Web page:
While the rest of us wondered what to do to quell the storm, a male voice piped up from the other end of the table: "Does anyone happen to know the Test score?" The effect was dramatic - rather like that early Renaissance painting in the Ashmolean Museum, in Oxford, in which a medieval saint swoops down to calm a tempest at sea. Someone recited the score, the men fell into an animated discussion about how England were doing, and moments later the playwright was reciting a poem about W G Grace.
I mention this because it taught me a lesson about the role of cricket in the lives of English men. The dinner took place before Fever Pitch provided an insight into the relation between football, insecurity and male identity but, even so, I do not think soccer functions at quite the same level of obsession. In fact, cricket appears to inspire obsession and depression, as we discovered when the former England wicketkeeper, 46-year-old David Bairstow, killed himself last week. Bairstow's death drew attention to a baleful statistic, which is the unusually high rate of suicide associated with the game: 60 among first-class players since records began, 20 of them among Test cricketers.
Bairstow was still recovering from a car crash and his wife has breast cancer, events which may have had a bearing on his decision to kill himself. But experts have confirmed the anecdotal evidence of a link between cricket and serious bouts of depression. "Cricket, like no other game, is played in the mind," said David Foot, biographer of Harold Gimblett, another Test cricketer who committed suicide. "You spend so much time moping around and getting depressed about a whole variety of things. That's why cricket has such a phenomenal number of suicides."
Other commentators, including David Firth who in 1991 wrote a book about cricket suicides, single out the all-consuming nature of the game - and the shock many players feel when, in their late 30s or early 40s, they find themselves no longer able to play at Test or county level. "It sweeps you up and sweeps you along and takes you over", says Firth. "When it's gone there is a huge hole."
These are dangerous admissions in the present hysterical climate in Britain when only the tiniest degree of risk has to be identified for the government to rush through a ban. Cricket could go the way of beef on the bone and vitamin B6. At the very least schoolboys who show an interest in the game may soon find themselves offered counselling along with copies of Wisden. And GPs may already be on the lookout for an interest in batting averages as an indicator of future health problems in their male patients.
BUT why should cricket, more than any other competitive sport, have this effect? As someone whose ex-lovers have been cricket fans almost to a man, I've had plenty of time to think about the hold it has over quite diverse people. In the days when my then husband turned out regularly for the New Statesman team, I spent many Sunday afternoons on recreation grounds on the outskirts of London in the company of journalists and novelists - I recall Will Self, Duncan Campbell and Julian Barnes - and a variety of players whose tenuous connection with the magazine was overlooked on account of their ability to wield a bat.
I was even, on one ghastly occasion, co-opted into playing when the Statesman team was one short. So alarmed was I to find myself on the pitch that I caught and bowled an opposing batsman - I think it was Chris Mullin, then editor of Tribune, now a Labour MP - with one of my first balls, and was let off the rest of the game. Caught and bowled means, of course, bowled and caught. It doesn't make sense the other way round. But cricket has its own language, one which isn't accessible to people who don't follow it. This is not just because of the Edwardian ring of phrases like "googly" and "silly mid-on", which sound like something out of a P G Wodehouse novel. Cricket's arcane vocabulary creates a world of initiates and outsiders, with enthusiasts able to recognise each other on the basis of one or two exploratory sentences.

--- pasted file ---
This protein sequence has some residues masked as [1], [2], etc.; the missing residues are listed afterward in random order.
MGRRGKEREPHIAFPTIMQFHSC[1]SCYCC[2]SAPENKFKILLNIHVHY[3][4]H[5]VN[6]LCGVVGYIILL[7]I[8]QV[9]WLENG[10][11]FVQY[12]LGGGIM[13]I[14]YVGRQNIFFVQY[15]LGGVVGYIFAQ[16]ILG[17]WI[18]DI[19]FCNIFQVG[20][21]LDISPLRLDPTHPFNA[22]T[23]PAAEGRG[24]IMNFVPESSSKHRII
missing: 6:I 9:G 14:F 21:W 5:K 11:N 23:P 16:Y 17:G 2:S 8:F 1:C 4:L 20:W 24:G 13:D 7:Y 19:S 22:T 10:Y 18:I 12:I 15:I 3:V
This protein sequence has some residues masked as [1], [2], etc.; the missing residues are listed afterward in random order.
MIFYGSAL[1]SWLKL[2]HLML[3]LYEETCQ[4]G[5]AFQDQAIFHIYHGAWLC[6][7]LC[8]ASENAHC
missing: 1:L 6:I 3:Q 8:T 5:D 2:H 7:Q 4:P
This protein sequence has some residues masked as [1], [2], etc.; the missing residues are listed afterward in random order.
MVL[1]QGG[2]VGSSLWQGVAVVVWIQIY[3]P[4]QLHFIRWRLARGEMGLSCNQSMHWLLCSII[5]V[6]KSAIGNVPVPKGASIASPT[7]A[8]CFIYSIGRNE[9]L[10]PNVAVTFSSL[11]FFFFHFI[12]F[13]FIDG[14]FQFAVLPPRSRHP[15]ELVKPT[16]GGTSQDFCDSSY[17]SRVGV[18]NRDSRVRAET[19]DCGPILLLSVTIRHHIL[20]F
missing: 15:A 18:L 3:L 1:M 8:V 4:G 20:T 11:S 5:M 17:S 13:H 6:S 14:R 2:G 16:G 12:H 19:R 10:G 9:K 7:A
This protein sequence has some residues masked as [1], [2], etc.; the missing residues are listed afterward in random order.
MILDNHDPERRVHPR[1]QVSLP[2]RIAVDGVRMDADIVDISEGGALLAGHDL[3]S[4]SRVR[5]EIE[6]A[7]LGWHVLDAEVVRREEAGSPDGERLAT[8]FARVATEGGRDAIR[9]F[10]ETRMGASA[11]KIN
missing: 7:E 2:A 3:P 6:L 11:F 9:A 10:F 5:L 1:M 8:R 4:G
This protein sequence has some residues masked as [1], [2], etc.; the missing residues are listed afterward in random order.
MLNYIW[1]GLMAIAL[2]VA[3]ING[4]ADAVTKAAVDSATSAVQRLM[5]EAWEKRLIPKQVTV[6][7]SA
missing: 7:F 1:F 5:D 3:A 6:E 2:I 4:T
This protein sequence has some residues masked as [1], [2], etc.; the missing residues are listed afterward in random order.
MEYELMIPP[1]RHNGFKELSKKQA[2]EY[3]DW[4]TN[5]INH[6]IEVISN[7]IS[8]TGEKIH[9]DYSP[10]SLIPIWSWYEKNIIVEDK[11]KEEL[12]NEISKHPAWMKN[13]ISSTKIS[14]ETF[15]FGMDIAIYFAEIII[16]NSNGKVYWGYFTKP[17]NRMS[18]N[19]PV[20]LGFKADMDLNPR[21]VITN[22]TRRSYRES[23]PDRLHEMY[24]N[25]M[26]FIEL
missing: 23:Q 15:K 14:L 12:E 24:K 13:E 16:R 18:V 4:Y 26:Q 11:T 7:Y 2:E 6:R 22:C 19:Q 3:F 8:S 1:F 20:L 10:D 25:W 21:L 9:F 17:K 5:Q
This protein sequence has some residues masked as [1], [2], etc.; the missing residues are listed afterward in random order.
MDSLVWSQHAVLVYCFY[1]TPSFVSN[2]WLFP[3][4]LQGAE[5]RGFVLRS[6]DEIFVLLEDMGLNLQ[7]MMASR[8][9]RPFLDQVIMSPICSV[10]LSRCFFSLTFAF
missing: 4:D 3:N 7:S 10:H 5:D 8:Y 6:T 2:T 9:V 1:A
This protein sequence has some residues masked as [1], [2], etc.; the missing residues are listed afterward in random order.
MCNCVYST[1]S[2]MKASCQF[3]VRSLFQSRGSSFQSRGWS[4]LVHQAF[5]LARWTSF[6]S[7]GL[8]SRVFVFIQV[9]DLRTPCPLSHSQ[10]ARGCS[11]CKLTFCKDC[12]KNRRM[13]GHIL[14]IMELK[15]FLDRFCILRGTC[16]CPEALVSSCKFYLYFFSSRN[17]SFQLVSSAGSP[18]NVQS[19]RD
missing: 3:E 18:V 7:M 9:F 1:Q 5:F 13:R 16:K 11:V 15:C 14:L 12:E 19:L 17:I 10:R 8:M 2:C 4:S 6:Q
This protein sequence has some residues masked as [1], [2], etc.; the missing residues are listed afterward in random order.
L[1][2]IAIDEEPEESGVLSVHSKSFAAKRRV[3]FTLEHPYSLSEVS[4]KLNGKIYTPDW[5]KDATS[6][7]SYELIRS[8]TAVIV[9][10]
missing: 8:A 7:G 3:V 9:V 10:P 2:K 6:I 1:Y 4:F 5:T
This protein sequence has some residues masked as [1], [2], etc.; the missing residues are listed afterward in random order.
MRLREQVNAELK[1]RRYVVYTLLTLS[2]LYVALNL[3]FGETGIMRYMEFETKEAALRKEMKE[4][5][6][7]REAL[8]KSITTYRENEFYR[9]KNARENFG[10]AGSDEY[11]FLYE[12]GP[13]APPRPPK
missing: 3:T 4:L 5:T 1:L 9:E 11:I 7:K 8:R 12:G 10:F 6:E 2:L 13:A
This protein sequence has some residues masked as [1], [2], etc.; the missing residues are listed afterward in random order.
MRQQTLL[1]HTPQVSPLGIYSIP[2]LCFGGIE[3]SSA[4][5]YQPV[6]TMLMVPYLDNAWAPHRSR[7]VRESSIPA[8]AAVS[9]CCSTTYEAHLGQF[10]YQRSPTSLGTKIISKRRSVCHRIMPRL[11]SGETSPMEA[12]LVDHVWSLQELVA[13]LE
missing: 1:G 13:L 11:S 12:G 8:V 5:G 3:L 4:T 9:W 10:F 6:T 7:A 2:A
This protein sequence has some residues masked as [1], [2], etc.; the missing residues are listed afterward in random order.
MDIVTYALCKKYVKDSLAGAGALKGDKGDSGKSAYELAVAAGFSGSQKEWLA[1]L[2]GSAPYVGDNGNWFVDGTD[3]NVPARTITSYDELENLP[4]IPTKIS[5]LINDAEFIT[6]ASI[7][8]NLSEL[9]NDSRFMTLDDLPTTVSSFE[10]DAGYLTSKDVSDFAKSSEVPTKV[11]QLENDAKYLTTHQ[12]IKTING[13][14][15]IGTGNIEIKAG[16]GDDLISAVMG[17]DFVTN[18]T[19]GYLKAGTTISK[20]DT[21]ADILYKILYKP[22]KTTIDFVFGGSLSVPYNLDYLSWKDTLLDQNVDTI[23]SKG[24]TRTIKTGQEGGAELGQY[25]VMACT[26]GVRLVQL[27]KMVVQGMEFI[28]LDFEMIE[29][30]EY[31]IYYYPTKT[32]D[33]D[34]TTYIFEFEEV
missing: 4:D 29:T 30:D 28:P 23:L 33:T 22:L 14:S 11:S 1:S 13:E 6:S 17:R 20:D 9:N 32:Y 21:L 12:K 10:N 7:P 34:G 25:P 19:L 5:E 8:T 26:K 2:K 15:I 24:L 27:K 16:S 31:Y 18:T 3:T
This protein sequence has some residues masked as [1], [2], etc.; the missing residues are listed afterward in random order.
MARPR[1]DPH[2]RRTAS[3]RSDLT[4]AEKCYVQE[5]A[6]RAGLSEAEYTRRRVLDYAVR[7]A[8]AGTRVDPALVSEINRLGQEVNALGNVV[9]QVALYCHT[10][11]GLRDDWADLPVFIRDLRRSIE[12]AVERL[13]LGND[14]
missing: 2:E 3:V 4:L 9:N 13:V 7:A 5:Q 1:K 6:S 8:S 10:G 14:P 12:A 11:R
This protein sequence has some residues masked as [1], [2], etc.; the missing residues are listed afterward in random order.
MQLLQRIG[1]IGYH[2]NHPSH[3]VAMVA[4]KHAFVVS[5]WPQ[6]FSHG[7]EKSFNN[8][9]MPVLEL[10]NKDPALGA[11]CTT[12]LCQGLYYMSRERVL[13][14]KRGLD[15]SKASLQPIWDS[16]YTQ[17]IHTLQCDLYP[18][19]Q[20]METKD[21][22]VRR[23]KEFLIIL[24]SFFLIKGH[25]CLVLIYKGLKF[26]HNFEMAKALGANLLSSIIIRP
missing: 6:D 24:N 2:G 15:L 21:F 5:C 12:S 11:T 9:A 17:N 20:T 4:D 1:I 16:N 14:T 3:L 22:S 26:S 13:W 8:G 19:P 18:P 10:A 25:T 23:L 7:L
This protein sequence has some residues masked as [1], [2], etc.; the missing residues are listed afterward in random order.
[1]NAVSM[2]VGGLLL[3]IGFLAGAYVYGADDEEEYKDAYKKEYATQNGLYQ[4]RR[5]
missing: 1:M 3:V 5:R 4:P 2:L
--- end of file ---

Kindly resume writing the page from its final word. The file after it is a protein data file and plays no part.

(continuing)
In that sense it resembles a cult, or a primitive tribe, whose lengthy oral history brings members together and bores everyone else rigid. Which other sport is so obsessed with statistics and records and controversies dating back to the 1930s? (Bodyline? Pantyline? As you can see, like most women, I'm not an initiate.) It also, as a relic from a period when men weren't supposed to show emotion, provides a subject on which they can express passionate opinions. After all, it's only a game.
But is it? Matches which last nearly a week, foreign tours which go on for months - it's easy to imagine how lost some first-class players feel when their careers are over. Professional footballers, on the other hand, seem to be able to live with the change of pace, and loss of status which frequently follow retirement from the game. I'm not sure whether cricket attracts or creates depressives but the suicide statistics suggest that, for some men at least, it's a temporary way of filling a painful void. Not so much a game, more a way of life.
WHEN the Foreign Secretary got a phone call from the Prime Minister's press secretary, Alistair Campbell, warning him that a tabloid newspaper was about to reveal his affair with his secretary, he was on his way to Heathrow Airport with his wife Margaret. According to her devastating account this weekend, Mr Cook arrived at Terminal 4 and asked for the use of a VIP lounge where he announced that (a) they would not be going on holiday in Montana, as planned, and (b) their marriage was over. I've often wondered what happens in VIP lounges, and now we know they're to be avoided by wives of Cabinet ministers. It's this detail, on top of his infidelity, which makes Mr Cook's conduct appear so shabby.Reuse content